Thursday, February 13, 2014

Brag about your mistakes

At the beginning of this month, I traveled to Austin, Texas to present at the TCEA conference. It was a fantastic experience; I enjoyed meeting new people and sharing some of the things I'm doing and the tools that have helped me be a more effective teacher.

Image: Wikimedia Commons
But it wasn't all smooth sailing. At my session on Google Apps Scripts, things didn't go at all as I planned. I wanted to demonstrate gClassFolders, and how I use it. I had all the participants submit their information through a Google form, then I used the script to create a class and share some documents.

Well, that was the plan. Things quickly fell apart when the script didn't work as I'd expected. I was unable to create the class, or to use doctopus to distribute the documents that I'd spent several hours preparing. I was still able to demonstrate the principles of how it works, but not in the way I wanted. After the session, I thought to myself, "Okay, lesson learned. Next time, be better prepared. Test the script exhaustively. Leave nothing to chance." I fixed the issue with the script after the session was over, and I was then able to distribute copies of the documents to each of the participants.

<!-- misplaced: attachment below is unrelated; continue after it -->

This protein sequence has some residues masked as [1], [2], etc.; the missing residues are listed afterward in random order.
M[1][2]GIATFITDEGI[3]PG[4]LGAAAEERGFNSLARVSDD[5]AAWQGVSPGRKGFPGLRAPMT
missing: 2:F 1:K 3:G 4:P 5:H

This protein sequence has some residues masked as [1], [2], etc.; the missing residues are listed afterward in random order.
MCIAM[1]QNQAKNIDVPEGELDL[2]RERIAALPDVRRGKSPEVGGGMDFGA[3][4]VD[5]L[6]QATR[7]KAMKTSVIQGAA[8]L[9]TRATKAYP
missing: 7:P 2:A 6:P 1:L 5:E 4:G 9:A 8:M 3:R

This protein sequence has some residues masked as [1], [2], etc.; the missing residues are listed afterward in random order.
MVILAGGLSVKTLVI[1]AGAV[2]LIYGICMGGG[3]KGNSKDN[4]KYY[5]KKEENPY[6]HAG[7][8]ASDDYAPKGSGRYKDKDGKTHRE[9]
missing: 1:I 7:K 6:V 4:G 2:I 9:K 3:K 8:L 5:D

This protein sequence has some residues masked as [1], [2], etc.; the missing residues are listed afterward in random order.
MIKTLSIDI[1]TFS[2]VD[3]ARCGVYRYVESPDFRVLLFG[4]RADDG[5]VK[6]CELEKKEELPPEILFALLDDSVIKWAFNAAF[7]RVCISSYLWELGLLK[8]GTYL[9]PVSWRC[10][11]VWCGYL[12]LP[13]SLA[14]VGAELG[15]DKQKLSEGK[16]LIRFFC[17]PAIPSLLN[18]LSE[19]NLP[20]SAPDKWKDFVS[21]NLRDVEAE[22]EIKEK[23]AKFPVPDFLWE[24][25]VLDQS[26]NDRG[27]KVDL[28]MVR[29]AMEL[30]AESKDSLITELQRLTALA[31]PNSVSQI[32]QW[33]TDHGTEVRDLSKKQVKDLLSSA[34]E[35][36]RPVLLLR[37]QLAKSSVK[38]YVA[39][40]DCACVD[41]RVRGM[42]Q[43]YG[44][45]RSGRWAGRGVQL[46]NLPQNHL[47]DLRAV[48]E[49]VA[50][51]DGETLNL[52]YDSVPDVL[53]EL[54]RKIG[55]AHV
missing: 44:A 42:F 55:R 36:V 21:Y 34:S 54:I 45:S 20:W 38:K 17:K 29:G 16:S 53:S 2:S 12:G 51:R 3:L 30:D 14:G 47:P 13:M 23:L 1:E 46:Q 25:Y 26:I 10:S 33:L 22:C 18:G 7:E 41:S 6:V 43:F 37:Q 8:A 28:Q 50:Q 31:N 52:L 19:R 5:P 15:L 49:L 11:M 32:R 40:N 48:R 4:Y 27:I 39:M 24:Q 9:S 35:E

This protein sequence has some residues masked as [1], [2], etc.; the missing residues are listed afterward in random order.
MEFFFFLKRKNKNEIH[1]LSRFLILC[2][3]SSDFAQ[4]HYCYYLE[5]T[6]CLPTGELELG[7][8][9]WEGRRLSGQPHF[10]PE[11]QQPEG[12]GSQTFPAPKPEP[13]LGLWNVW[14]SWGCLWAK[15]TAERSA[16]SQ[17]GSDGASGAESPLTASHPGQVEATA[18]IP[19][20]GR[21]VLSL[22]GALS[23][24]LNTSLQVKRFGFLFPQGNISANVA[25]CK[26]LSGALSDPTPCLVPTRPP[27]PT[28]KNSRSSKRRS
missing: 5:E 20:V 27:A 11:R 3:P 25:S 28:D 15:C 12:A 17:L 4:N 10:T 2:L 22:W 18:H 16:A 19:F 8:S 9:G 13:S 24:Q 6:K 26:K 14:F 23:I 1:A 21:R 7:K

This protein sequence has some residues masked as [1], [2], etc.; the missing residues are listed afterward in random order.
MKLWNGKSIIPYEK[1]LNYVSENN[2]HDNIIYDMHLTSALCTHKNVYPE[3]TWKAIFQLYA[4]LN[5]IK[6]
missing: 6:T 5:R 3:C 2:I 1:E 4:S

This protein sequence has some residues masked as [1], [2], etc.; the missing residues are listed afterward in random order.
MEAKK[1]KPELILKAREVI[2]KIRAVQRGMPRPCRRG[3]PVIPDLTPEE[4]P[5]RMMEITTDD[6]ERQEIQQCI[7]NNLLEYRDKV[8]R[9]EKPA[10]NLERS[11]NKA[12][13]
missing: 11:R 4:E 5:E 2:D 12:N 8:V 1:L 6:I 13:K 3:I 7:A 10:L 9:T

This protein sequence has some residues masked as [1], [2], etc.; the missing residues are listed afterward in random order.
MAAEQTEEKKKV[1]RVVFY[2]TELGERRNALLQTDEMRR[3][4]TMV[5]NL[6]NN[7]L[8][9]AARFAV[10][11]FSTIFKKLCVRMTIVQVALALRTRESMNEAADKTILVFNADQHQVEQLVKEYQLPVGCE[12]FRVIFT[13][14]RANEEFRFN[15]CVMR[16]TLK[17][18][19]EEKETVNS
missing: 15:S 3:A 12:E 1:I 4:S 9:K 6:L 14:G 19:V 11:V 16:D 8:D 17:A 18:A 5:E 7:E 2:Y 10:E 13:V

After almost two weeks, I've revised my opinion. Even though things didn't work out how I'd envisioned, it was still good. In fact, for some of the participants, it was more than good. I've had some teachers get in touch to thank me, and to follow up on how they're applying what they've learned.

Which brings me a great deal of comfort. I openly admitted during the session that it wasn't what I'd planned, but now I can see that the technical glitches didn't take away from the learning. So I'm celebrating that my session proved effective, even though it wasn't optimal. And that's an important lesson for me.

Many educators I know are a lot like me: we have high standards, and we do what we do not because it's a job, but because it's a passion. I truly care about learning, whether my own, fellow teachers, or (and perhaps most importantly) the learning that my students do. Finding out that people have learned from me, despite the obstacles, rates among the highest praise I can get as a teacher.

Finally, I should explain why I believe it was important for me to share this story. It's not that I'm proud of how fantastic everything is. I know that I can do better, and I will continue to strive for better. That's true of my professional career, and of my personal life. It's not that the feedback I've gotten has touched my heart (although it has). I'm sharing this story of my mistakes, my difficulties, and the challenges I face because there's a lesson here for me. Be genuine. Make mistakes. Take risks.

Be proud of your accomplishments, and be proud of your mistakes. Without risk, there's no reward, and without failure, success wouldn't be as sweet.

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